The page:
The President of the Royal Institute of British Architects (RIBA) Ruth Reed today presented a suite of proposals to the RIBA Council to further support architecture students, graduates, and young practitioners during this difficult economic situation.
The proposals, which received RIBA Council’s endorsement and will be implemented immediately, include:
Investment of an additional £75,000 into the RIBA student hardship fund for 2010 and 2011: This investment, which will treble the funds available, will enable at least another 100 students facing severe financial difficulties to continue and complete their professional education, and help recent graduates to build a suitable portfolio to present to potential employers in the UK and abroad. This support is in addition to the £106,000 already committed by the RIBA to the scholarship and bursary programme.
Improvement of pay and employment conditions: A review group comprised of individuals representing the most adversely affected groups: small practices, the student body ARCHAOS, and APSAA will develop changes to the RIBA Chartered Practice employment criteria and RIBA Code of Professional Conduct, particularly with regards to rigorous minimum pay requirements for all students and professionally qualified employees, to come into effect from 2011.
Internships: Campaigning to remove exemption from paying minimum wage for practical training requirements over 6 months; therefore working to ensure PEDR experience is not classed as an internship.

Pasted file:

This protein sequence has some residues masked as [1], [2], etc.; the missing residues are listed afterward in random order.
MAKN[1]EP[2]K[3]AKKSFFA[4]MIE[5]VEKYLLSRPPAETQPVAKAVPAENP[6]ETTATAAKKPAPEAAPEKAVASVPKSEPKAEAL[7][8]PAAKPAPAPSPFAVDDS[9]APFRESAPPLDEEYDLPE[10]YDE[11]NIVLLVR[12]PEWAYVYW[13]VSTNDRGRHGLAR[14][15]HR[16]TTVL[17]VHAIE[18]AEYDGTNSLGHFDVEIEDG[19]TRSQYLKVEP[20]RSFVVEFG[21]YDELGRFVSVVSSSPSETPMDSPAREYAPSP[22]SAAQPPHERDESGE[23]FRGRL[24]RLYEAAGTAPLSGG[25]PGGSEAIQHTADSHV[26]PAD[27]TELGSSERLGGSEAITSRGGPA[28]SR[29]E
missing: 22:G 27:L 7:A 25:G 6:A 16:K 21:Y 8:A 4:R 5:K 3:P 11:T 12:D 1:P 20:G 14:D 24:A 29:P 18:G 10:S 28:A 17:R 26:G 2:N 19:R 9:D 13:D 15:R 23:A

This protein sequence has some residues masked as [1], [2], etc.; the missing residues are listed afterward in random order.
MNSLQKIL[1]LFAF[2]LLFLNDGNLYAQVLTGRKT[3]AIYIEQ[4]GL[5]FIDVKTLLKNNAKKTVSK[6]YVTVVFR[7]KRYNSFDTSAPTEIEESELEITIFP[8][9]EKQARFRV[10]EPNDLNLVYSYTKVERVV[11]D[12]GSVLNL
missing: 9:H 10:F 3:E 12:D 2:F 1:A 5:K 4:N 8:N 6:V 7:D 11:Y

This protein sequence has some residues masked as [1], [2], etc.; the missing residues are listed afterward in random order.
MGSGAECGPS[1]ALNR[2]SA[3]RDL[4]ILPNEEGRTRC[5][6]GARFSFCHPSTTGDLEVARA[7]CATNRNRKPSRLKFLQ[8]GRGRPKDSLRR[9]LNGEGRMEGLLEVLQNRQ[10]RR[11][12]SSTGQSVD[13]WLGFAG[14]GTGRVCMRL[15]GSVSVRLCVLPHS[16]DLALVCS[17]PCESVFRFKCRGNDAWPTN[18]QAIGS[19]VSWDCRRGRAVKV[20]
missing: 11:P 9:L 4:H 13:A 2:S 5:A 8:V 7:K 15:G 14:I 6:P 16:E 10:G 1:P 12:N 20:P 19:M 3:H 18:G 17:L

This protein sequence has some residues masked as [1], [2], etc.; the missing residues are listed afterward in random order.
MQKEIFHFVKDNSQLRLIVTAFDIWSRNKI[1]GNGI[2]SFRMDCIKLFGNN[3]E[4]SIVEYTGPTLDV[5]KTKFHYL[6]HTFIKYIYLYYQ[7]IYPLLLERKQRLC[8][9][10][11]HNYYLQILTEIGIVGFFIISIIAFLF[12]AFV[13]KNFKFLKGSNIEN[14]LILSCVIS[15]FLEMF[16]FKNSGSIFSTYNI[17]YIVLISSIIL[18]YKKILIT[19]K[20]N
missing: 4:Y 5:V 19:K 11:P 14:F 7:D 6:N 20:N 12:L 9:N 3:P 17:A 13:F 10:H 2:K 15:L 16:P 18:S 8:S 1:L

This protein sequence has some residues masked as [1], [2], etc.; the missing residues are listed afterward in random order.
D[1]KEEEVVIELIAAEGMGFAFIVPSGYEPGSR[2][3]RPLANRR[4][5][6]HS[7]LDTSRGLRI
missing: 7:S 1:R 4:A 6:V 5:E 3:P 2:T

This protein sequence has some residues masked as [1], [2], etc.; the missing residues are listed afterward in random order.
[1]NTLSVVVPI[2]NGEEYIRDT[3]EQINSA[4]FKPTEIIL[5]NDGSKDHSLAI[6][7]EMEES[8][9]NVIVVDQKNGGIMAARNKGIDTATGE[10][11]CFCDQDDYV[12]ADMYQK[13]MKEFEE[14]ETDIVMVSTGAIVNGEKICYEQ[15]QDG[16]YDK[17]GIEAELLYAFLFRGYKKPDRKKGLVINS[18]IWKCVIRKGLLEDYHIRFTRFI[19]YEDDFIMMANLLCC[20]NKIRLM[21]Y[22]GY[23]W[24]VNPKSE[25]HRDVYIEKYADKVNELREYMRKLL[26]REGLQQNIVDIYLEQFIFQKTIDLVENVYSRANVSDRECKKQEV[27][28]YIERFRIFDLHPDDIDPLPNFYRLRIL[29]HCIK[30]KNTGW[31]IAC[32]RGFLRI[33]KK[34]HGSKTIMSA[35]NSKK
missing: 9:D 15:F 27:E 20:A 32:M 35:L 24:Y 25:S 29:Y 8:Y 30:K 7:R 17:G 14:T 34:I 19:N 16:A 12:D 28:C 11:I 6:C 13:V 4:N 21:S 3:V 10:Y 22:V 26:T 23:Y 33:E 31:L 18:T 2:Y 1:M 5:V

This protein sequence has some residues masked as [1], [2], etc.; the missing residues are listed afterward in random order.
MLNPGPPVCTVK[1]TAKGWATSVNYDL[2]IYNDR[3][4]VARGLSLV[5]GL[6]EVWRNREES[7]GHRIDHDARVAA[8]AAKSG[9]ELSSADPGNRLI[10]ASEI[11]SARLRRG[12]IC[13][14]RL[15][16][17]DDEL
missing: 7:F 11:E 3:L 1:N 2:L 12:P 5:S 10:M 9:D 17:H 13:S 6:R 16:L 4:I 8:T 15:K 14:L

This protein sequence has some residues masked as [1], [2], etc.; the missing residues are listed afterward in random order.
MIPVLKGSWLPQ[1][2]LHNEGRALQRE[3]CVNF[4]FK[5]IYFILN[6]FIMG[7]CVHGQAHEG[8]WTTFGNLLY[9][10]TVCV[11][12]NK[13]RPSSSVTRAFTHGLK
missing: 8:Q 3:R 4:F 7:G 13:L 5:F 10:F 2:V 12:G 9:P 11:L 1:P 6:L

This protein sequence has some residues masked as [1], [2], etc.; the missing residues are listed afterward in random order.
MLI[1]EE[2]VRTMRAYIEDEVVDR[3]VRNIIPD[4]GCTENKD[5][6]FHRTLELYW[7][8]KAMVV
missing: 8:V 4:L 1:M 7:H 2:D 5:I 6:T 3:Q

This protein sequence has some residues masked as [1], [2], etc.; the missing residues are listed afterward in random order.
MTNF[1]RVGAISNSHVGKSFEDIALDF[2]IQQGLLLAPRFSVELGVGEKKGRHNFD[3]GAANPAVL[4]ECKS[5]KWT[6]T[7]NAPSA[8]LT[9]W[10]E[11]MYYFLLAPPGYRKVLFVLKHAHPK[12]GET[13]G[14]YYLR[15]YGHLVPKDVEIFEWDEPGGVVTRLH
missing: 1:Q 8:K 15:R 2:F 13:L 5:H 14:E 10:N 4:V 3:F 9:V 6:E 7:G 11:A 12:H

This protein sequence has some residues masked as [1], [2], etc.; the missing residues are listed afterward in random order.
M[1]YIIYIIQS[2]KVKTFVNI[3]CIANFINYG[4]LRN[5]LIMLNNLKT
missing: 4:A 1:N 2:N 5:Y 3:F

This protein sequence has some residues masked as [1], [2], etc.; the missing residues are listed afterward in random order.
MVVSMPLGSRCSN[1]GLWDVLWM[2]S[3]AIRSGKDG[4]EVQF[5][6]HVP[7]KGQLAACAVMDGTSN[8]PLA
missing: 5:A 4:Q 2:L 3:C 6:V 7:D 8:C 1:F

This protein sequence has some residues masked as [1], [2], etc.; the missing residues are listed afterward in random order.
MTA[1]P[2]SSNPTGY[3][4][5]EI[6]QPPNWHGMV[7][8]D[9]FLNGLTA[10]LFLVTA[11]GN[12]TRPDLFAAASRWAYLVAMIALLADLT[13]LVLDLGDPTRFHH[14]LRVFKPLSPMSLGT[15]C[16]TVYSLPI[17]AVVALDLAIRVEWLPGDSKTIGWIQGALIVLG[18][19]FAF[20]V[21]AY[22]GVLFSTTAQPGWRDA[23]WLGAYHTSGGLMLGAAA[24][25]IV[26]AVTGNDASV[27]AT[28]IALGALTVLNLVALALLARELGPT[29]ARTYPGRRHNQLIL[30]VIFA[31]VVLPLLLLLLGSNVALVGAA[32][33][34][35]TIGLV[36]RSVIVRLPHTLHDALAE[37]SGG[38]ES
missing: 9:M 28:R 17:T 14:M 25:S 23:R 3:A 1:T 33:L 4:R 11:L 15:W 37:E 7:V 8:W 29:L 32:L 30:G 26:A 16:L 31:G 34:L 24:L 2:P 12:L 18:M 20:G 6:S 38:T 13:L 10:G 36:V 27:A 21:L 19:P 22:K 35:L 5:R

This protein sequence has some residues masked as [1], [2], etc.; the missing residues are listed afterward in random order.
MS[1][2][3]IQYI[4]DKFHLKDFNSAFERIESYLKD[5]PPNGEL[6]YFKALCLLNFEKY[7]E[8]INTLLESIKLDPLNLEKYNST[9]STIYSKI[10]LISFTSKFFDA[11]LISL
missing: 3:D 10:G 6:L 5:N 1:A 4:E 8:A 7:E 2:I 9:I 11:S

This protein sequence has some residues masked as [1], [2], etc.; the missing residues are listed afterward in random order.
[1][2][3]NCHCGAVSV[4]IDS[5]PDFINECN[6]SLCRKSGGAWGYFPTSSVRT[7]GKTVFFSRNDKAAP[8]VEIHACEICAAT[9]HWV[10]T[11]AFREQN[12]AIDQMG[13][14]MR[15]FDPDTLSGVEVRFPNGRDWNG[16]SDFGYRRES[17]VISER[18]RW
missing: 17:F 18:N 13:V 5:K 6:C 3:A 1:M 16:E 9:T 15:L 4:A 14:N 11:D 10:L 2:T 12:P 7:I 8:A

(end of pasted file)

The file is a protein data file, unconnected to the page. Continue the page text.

Research into alternative careers: Over half of all students doing Part 1 and 2 validated architecture courses do not become registered architects. In partnership with SCHOSA and the University of Sheffield, the RIBA will be conducting research into destinations for those leaving architecture before completing their professional training, and reviewing courses in architecture to improve employability and the economy.
Ruth Reed, RIBA President, said:
“Financial hardship is at an all time high, and its impact is felt acutely by the UK’s 14,000 students of architecture. The economic crisis is affecting us all but students and recent graduates are least able to diversify and stay on the professional path. Faced with the prospects of a profession with high underemployment and redundancy, some talented individuals, particularly those from disadvantaged backgrounds, may decide they can’t afford to stay in the profession. The RIBA recognises this and is fully committed to doing all it can to support our students and graduates to ensure we maintain social diversity and safeguard our future profession.
“Most chartered practices are responsible and pay fairly for fee earning work, but through my experience in teaching, I am well aware that there are those who accept students’ offers to work for free. The RIBA believes that the entire architecture profession should be supported, valued and paid fairly, and through the measures announced today, we will be working to further guard against unacceptable employment practises, including low pay.
“Strong action is urgently needed and I believe these measures will make a difference to people’s lives today.”
Sarah Tilley, RIBA Student Council member said:
“The proposed measures are a very welcome sight, which respond not only to the rise in financial hardship experienced by students, but to the terms and conditions of employment in practice. The proposals also recognise that the comprehensive range of transferable skills fostered in schools allow many students to pursue successful careers outside the architectural field; in the current climate this adaptability is a valuable asset which has been somewhat overlooked until now.
“But foremost, the proposals outline the RIBA's commitment to supporting the next generation of professionals and emphasise the value of an architectural education: setting minimum levels of pay safeguards against a minority of employers exploiting the current economic situation and ensures that students and new graduates are treated fairly. Encouraging a sense of mutual respect will lead to more productive working relationships and greater regard for the profession at large. It's a win-win situation.”